Testing for Dyslexia


Getting a formal assessment
If you think you have dyslexia please get a formal assessment done. This will help you identify your strengths as well as your weaknesses. You can use this assessment to get the help you need. This may include accommodations in the classroom and for exams.
 
Look on your local dyslexia foundation website to find a professional experienced in dyslexia to help you.
Identify your strengths
When you get tested for dyslexia make sure your assessor identifies your dyslexic strengths.
 
These are areas you have tested above average in. It is important to identify your abilities and to allocate time to nurture your strengths. Make sure you also find ways to keep acquiring knowledge.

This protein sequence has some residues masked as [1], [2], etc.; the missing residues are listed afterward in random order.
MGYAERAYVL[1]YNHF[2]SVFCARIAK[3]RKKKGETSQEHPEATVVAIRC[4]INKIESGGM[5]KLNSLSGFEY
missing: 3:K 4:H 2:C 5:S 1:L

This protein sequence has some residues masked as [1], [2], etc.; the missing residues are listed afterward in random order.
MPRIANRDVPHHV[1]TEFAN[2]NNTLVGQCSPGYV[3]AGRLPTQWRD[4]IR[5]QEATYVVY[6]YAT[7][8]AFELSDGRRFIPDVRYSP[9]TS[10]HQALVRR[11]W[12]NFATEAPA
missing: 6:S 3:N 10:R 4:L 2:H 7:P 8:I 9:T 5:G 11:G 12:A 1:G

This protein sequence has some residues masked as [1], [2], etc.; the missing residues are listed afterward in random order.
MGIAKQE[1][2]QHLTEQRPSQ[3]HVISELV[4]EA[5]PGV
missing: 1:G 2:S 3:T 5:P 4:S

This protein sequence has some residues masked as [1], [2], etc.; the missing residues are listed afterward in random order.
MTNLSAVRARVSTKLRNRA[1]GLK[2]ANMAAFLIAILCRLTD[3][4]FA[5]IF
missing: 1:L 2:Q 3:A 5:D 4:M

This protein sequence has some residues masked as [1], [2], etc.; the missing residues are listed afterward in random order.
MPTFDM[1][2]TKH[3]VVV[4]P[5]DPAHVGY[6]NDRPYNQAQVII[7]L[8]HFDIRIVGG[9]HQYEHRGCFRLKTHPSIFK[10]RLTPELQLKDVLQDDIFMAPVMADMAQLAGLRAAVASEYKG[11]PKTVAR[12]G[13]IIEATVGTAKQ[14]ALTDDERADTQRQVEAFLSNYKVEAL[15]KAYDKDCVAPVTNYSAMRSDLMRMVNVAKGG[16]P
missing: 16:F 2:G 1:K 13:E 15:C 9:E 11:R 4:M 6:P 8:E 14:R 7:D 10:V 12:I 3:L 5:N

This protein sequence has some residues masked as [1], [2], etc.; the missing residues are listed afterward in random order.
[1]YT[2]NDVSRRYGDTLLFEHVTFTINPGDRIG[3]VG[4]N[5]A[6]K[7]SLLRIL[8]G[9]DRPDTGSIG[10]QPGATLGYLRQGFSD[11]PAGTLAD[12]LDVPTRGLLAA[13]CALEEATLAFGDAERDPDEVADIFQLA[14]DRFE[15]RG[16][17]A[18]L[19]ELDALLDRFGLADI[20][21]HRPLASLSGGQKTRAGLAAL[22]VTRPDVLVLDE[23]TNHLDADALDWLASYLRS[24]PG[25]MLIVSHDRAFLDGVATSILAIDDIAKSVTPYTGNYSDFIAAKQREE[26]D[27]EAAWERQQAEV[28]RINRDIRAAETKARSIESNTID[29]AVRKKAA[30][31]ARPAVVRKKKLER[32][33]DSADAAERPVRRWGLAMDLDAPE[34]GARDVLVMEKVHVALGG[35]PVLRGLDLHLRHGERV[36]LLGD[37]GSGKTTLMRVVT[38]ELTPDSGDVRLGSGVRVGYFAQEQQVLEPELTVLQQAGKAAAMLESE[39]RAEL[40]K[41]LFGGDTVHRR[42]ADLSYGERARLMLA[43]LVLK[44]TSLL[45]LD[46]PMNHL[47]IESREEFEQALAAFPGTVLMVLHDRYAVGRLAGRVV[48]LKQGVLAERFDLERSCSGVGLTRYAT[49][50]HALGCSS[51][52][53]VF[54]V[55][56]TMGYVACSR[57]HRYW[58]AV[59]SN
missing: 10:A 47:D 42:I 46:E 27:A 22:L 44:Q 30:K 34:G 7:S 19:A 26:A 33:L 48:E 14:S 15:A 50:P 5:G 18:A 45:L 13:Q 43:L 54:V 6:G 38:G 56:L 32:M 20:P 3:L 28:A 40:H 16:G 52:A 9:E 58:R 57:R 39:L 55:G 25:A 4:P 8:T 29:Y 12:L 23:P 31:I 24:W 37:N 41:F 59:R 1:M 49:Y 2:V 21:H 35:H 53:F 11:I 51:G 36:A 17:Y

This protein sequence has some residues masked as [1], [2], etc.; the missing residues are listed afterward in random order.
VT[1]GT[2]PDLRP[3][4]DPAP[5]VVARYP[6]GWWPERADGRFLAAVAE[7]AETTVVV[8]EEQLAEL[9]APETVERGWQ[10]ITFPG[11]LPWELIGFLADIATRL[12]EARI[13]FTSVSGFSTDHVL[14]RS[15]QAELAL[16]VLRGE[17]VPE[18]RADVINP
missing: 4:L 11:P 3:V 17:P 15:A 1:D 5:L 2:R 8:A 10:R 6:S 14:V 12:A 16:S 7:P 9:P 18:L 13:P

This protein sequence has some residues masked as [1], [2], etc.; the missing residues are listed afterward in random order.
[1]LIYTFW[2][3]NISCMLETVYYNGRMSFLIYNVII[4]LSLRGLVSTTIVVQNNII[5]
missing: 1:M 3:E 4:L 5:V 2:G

Remember Dyslexics are particularly creative and good at outside-the-box thinking. Make sure you find ways to help yourself, don’t be a victim.
Talk to your teacher
You (or your parents) may want to discuss with your teacher classroom changes that can help you to learn. This may include sitting at the front of the classroom. Getting hand-outs rather than coping off a board. Letting you work in a distraction free area. Making use of assistive technology. (See my page on Assistive technology)
Accommodations
Dyslexic children can provide unique insights that will enhance learning for all, and providing accommodations for these students will allow them to have the same opportunities to learn as those without dyslexia. With accommodations, dyslexic students can reach their potential.
 
Accommodations include but are not restricted to: Extra time for exams, access to reader writers for exams, use of assistive technology (See my page on assistive technology).